5. Find or deepen your spiritual connection to that which is greater than you. Ask and then listen for guidance about how to live joyfully and creatively in the face of these unprecedented times (xliii).
I feel like I'm doing pretty well in many of those areas. Most of the time I let myself understand and be aware of the problem of Empire. I talk more and more about what I know, to the point of starting to alienate some of them. Finding my work in the world is a constant struggle. I feel like I'm making meaningful choices all the time, though. I've been working on number 4 for a while. It's how I was raised, to a point. It's what true conservatism means, or so I thought. And the fifth one is something I love to pursue. It's where my heart lies.

Baker then borrows from Daniel Quinn and claims that there are four myths we civilized humans tell ourselves. The ones that get to me are #3, that the "economic growth and technological 'advancement' of the 'civilized' world creates a 'better' life." The truth is that this better life "requires the degradation and annihilation of natural systems for the benefit of a few, self-selected humans" (lii). And the answer to it all is endless growth without limits. But even if there are limits, technology will save us, right? (Not right.)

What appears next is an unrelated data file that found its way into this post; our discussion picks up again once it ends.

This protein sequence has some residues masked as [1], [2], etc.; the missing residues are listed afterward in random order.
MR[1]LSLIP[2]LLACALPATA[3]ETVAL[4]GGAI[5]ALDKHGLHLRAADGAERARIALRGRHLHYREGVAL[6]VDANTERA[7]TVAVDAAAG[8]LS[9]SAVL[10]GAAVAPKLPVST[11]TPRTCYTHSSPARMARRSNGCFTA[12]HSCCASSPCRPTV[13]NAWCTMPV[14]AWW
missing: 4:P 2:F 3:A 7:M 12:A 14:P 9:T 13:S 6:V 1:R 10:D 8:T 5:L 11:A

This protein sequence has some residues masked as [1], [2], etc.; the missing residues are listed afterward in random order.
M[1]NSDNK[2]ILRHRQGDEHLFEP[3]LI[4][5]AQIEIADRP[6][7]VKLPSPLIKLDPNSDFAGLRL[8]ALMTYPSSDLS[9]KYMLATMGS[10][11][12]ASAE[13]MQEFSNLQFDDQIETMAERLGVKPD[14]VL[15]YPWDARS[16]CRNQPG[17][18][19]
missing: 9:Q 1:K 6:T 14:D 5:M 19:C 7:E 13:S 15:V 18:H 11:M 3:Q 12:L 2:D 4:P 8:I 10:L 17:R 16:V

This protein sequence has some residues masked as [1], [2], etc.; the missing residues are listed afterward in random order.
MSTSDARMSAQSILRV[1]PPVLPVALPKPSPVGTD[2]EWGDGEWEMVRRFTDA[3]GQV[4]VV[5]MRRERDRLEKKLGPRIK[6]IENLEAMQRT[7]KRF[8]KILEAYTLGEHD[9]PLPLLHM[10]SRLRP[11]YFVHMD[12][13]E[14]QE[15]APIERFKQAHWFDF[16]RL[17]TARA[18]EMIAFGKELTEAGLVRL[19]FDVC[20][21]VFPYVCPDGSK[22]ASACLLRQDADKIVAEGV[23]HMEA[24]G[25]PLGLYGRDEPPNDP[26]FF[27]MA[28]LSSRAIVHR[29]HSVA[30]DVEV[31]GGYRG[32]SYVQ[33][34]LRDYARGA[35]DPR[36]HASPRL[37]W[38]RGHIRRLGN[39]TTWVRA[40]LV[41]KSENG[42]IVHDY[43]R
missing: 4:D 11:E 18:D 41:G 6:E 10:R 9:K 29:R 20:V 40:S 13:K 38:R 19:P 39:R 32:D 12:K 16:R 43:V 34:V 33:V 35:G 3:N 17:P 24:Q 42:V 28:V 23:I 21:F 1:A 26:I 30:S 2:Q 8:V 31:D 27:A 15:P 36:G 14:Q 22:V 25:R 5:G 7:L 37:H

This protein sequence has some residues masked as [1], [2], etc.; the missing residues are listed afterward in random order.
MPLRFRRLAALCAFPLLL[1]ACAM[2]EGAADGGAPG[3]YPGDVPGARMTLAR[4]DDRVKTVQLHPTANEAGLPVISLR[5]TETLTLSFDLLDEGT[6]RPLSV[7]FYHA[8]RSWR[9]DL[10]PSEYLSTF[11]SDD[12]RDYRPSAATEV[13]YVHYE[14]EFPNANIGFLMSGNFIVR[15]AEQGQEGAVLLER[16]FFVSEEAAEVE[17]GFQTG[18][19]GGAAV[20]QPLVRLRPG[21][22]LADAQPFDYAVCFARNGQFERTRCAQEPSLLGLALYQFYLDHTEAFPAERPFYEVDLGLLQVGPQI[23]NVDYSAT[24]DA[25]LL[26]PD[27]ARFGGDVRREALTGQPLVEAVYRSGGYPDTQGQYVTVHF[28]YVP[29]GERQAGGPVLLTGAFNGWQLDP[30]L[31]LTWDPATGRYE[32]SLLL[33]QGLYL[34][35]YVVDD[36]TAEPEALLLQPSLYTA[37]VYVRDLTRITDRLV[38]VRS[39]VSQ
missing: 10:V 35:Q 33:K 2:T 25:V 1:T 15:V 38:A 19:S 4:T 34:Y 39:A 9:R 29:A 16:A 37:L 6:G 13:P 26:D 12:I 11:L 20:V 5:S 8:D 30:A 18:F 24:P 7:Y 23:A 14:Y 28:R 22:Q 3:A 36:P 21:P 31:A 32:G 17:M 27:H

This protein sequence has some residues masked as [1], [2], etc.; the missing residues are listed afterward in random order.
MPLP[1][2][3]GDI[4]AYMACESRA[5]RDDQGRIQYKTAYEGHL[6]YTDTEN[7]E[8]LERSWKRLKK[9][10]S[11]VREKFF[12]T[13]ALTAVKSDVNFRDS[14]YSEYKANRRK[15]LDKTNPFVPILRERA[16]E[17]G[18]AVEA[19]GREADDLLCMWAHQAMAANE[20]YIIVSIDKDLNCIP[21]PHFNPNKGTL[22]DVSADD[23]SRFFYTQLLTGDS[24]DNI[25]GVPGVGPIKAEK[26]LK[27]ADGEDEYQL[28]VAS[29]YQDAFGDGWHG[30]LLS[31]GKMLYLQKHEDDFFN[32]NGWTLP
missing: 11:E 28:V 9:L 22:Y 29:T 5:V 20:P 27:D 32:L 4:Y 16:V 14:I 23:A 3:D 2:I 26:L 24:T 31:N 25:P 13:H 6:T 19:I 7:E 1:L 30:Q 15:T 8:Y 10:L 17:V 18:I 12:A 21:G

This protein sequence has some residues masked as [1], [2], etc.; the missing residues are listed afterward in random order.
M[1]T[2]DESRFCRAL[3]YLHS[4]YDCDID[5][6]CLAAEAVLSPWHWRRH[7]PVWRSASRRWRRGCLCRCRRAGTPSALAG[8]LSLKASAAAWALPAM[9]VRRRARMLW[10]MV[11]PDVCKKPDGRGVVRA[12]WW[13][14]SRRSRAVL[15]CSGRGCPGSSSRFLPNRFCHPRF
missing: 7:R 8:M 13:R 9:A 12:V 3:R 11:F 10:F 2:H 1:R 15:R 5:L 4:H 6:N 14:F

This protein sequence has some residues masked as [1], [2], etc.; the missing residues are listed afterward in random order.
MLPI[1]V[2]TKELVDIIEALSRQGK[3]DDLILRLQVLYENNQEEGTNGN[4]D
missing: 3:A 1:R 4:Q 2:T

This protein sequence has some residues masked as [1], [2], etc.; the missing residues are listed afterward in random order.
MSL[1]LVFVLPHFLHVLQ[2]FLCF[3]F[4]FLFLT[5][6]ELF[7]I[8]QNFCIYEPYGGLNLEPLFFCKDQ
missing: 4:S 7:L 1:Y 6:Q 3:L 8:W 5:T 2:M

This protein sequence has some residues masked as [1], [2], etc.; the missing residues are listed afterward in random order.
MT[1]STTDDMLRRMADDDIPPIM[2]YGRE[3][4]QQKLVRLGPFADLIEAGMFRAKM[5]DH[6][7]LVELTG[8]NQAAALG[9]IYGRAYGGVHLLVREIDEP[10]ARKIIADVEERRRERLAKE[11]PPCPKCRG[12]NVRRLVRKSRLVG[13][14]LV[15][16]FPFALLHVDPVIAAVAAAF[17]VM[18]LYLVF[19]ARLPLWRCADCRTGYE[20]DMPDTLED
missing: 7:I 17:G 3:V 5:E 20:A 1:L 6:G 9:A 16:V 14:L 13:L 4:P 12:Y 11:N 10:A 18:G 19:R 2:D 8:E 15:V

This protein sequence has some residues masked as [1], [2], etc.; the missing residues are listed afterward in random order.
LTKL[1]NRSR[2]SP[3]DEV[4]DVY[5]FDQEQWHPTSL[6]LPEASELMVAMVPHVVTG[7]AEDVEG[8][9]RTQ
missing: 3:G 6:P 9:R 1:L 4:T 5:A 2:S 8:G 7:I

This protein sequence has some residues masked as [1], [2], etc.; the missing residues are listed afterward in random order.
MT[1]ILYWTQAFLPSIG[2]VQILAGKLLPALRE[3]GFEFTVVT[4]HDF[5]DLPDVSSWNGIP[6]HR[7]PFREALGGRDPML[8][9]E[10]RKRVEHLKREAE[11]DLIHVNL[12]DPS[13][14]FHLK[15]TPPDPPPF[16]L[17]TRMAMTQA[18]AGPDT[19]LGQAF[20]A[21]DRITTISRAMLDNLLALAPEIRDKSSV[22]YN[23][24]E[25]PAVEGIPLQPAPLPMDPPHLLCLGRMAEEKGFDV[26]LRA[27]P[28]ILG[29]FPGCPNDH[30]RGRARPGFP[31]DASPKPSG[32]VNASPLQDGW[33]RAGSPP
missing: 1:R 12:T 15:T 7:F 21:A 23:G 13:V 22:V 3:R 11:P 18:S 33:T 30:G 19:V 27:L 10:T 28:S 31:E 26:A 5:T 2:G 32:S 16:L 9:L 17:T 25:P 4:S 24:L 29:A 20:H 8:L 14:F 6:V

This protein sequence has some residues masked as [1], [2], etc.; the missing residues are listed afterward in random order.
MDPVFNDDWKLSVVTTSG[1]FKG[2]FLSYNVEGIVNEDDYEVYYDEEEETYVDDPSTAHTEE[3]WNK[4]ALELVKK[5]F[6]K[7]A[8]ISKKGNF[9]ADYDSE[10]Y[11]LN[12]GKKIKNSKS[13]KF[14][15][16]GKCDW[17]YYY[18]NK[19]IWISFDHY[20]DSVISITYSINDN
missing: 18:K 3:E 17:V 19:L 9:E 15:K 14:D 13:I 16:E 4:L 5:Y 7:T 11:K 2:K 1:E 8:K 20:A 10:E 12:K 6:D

Despite the certainty that these things are going to happen, Baker is a happy person. She's not optimistic that things will change and civilization will be redeemed. She is optimistic and thankful, it seems, that she can choose to live life more appropriately in the meantime. 

I'm not done reading Ahmed's Crisis of Civilization. Baker's book came from a different library and is due back much sooner than CoC. I'll continue posting my musings on this and other subjects in this venue.

Friday, May 10, 2013

Week in Transition

It's been a long week. I had an early conference call at work Monday morning, and I was so involved in that and some sponsorship opportunities and conversations with colleagues that I forgot to attend this lecture about Global Food Policy and Trade until it was too late to start walking across campus and even hope to make it in time. It may be just as well, though, because I imagine I would have wanted to argue (out loud) with the underlying assumption that people should not worry about becoming food independent but try to make money off of the commodities their nations can export in the global economy.